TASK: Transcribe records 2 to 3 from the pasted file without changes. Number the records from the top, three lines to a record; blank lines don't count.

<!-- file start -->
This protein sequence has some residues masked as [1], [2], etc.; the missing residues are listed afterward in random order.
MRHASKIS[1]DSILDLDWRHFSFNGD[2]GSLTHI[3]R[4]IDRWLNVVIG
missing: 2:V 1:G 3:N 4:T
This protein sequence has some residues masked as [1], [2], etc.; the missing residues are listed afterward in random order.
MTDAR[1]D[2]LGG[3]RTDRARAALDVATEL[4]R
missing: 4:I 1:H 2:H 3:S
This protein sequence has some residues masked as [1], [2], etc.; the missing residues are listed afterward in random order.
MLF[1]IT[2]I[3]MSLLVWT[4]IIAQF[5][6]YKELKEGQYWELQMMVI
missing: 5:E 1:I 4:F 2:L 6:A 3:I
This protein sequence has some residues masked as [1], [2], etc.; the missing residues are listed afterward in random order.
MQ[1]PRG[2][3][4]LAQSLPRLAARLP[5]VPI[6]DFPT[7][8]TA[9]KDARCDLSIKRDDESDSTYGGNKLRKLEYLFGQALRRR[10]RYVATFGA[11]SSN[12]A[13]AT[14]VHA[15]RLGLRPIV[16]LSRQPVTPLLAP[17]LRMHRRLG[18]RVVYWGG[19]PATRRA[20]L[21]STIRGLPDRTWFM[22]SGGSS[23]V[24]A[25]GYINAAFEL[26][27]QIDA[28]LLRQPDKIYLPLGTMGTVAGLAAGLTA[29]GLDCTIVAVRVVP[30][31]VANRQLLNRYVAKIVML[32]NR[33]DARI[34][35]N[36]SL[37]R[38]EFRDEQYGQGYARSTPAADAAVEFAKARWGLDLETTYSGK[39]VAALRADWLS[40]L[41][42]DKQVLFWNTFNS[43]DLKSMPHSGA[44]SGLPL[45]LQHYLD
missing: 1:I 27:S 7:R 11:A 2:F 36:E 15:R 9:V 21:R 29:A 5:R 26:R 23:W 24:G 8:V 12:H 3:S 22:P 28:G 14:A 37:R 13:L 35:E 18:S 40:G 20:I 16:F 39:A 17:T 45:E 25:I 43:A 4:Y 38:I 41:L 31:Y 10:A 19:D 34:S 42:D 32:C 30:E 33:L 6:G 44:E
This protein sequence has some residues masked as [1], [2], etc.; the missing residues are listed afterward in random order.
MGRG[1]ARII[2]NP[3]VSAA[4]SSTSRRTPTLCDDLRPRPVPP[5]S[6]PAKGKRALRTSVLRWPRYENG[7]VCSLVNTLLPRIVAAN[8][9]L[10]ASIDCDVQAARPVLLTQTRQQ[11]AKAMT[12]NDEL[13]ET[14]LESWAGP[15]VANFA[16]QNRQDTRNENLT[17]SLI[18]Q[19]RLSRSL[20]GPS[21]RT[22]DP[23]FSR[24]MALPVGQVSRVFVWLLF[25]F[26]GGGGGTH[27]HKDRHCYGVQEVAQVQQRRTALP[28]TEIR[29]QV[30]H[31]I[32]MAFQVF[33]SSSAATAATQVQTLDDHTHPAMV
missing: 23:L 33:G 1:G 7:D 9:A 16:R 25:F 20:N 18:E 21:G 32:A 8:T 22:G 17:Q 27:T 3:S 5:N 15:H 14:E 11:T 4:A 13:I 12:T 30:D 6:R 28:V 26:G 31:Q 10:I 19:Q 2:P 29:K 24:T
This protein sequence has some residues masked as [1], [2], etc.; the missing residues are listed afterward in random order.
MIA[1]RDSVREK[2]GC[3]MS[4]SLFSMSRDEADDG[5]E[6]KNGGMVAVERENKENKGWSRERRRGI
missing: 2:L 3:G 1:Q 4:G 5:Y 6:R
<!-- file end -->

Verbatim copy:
This protein sequence has some residues masked as [1], [2], etc.; the missing residues are listed afterward in random order.
MTDAR[1]D[2]LGG[3]RTDRARAALDVATEL[4]R
missing: 4:I 1:H 2:H 3:S
This protein sequence has some residues masked as [1], [2], etc.; the missing residues are listed afterward in random order.
MLF[1]IT[2]I[3]MSLLVWT[4]IIAQF[5][6]YKELKEGQYWELQMMVI
missing: 5:E 1:I 4:F 2:L 6:A 3:I